James Skvarch, Going Over the Sketches for the Last of the Big Paintings
Etching, 18" x 24", 1989
I first saw James Skvarch’s work nearly twenty years ago at an arts festival in
Years later, when finding an artist’s work became simply a matter of Googling their name or a work’s title, one day I thought, Hey, what about that guy we saw that year at the Ithacafest? I remembered, I was sure, at least one title–Well, as it turned out, not exactly. So Google couldn’t help either.
It’s hard to reach back now, recapture much of my initial impression of James Skvarch’s work. Memory-postcards of that day have browned to sepia, corners curled up the way they do; detail is lost in the creases, bleached away in the faded sunlight of that long-gone summer afternoon. Mostly, I remember thinking that those drawings (I’d find I'd gotten that wrong too; they were etchings) felt like illustrations for John Crowley’s Little, Big.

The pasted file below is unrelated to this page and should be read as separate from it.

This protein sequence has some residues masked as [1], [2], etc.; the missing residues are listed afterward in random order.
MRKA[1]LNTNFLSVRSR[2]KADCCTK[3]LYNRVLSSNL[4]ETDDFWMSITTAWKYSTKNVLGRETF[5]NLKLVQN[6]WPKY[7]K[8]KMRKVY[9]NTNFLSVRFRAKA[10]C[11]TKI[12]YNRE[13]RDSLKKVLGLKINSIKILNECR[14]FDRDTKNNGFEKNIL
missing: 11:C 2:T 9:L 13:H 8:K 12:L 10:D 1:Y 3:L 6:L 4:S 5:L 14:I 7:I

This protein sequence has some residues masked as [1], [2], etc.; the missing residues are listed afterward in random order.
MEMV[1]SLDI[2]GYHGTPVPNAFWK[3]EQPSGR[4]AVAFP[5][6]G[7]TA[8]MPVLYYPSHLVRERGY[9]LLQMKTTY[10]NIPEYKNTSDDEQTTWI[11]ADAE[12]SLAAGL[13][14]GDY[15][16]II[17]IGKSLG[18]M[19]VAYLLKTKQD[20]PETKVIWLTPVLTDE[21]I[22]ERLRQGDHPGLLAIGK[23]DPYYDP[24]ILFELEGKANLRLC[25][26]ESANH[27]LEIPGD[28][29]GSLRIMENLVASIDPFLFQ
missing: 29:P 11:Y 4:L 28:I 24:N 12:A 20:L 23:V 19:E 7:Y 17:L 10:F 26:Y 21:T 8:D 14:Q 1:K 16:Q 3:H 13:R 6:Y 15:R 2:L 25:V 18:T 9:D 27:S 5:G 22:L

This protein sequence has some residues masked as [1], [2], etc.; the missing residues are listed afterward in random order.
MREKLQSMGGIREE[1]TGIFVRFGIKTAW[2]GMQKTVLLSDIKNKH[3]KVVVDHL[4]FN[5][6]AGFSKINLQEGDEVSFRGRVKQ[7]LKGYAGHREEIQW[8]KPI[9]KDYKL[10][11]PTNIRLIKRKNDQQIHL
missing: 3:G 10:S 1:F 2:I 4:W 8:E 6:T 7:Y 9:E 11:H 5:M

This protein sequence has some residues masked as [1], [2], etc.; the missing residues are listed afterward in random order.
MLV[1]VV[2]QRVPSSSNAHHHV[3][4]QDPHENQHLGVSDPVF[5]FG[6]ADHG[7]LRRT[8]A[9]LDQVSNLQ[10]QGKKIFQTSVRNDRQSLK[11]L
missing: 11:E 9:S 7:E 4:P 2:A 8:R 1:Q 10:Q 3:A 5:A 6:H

That much, at least, I got right.
Then in January 2007, on Charley Parker’s blog Lines and Colors, this post on James Skvarch. And in his site’s Archives, the image I’d remembered, Going Over the Sketches for the Last of the Big Paintings.
James Skvarch's work is imaginative, inspiring. His etchings and paintings have a timelessness about them, a wonderful sense of mystery and distance and intimacy and endless beckoning possibility, all at once. All qualities, of course, that I admire, and hope remain at the heart of my own work.
Now Playing: Jay Calder’s The Second Quadrant. Stellar acoustic guitar from the cd Breakfast With Barnabas